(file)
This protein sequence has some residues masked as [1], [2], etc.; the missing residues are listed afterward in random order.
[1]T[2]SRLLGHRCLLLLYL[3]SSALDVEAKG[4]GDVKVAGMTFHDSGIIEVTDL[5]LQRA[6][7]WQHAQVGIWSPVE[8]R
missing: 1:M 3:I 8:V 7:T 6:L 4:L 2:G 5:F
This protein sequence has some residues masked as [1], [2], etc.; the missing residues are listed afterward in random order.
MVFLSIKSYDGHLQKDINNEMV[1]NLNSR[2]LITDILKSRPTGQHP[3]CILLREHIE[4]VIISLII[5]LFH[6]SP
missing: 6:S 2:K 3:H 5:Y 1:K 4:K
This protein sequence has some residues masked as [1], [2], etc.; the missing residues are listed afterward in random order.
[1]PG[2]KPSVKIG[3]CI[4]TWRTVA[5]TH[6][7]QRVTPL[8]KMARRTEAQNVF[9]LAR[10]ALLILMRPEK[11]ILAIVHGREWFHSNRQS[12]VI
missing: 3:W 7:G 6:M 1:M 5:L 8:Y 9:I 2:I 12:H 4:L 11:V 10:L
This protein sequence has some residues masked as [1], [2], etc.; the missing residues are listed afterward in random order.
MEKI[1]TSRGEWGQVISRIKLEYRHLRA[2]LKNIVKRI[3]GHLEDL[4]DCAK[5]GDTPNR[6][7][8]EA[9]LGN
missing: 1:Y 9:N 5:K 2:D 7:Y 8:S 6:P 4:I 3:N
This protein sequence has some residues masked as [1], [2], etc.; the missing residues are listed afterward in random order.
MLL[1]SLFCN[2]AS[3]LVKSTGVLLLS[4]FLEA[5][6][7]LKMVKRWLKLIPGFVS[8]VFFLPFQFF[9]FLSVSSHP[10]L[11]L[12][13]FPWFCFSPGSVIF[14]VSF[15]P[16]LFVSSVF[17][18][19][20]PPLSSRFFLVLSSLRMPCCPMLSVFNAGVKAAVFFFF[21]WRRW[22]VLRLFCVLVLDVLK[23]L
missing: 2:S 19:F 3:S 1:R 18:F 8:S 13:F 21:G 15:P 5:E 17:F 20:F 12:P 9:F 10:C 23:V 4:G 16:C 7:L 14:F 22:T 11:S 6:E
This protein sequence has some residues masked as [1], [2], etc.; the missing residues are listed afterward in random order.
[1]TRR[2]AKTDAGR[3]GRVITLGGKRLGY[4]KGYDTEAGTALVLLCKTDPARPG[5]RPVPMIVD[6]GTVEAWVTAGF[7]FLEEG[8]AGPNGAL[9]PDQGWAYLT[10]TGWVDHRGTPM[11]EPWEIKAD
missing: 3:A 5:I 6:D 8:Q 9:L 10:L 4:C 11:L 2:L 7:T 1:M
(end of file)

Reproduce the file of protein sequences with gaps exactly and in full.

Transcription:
This protein sequence has some residues masked as [1], [2], etc.; the missing residues are listed afterward in random order.
[1]T[2]SRLLGHRCLLLLYL[3]SSALDVEAKG[4]GDVKVAGMTFHDSGIIEVTDL[5]LQRA[6][7]WQHAQVGIWSPVE[8]R
missing: 1:M 3:I 8:V 7:T 6:L 4:L 2:G 5:F
This protein sequence has some residues masked as [1], [2], etc.; the missing residues are listed afterward in random order.
MVFLSIKSYDGHLQKDINNEMV[1]NLNSR[2]LITDILKSRPTGQHP[3]CILLREHIE[4]VIISLII[5]LFH[6]SP
missing: 6:S 2:K 3:H 5:Y 1:K 4:K
This protein sequence has some residues masked as [1], [2], etc.; the missing residues are listed afterward in random order.
[1]PG[2]KPSVKIG[3]CI[4]TWRTVA[5]TH[6][7]QRVTPL[8]KMARRTEAQNVF[9]LAR[10]ALLILMRPEK[11]ILAIVHGREWFHSNRQS[12]VI
missing: 3:W 7:G 6:M 1:M 5:L 8:Y 9:I 2:I 12:H 4:L 11:V 10:L
This protein sequence has some residues masked as [1], [2], etc.; the missing residues are listed afterward in random order.
MEKI[1]TSRGEWGQVISRIKLEYRHLRA[2]LKNIVKRI[3]GHLEDL[4]DCAK[5]GDTPNR[6][7][8]EA[9]LGN
missing: 1:Y 9:N 5:K 2:D 7:Y 8:S 6:P 4:I 3:N
This protein sequence has some residues masked as [1], [2], etc.; the missing residues are listed afterward in random order.
MLL[1]SLFCN[2]AS[3]LVKSTGVLLLS[4]FLEA[5][6][7]LKMVKRWLKLIPGFVS[8]VFFLPFQFF[9]FLSVSSHP[10]L[11]L[12][13]FPWFCFSPGSVIF[14]VSF[15]P[16]LFVSSVF[17][18][19][20]PPLSSRFFLVLSSLRMPCCPMLSVFNAGVKAAVFFFF[21]WRRW[22]VLRLFCVLVLDVLK[23]L
missing: 2:S 19:F 3:S 1:R 18:F 8:S 13:F 21:G 15:P 5:E 17:F 20:F 12:P 9:F 10:C 23:V 4:G 16:C 7:L 14:F 22:T 11:S 6:E
This protein sequence has some residues masked as [1], [2], etc.; the missing residues are listed afterward in random order.
[1]TRR[2]AKTDAGR[3]GRVITLGGKRLGY[4]KGYDTEAGTALVLLCKTDPARPG[5]RPVPMIVD[6]GTVEAWVTAGF[7]FLEEG[8]AGPNGAL[9]PDQGWAYLT[10]TGWVDHRGTPM[11]EPWEIKAD
missing: 3:A 5:I 6:D 8:Q 9:L 10:L 4:C 11:L 2:L 7:T 1:M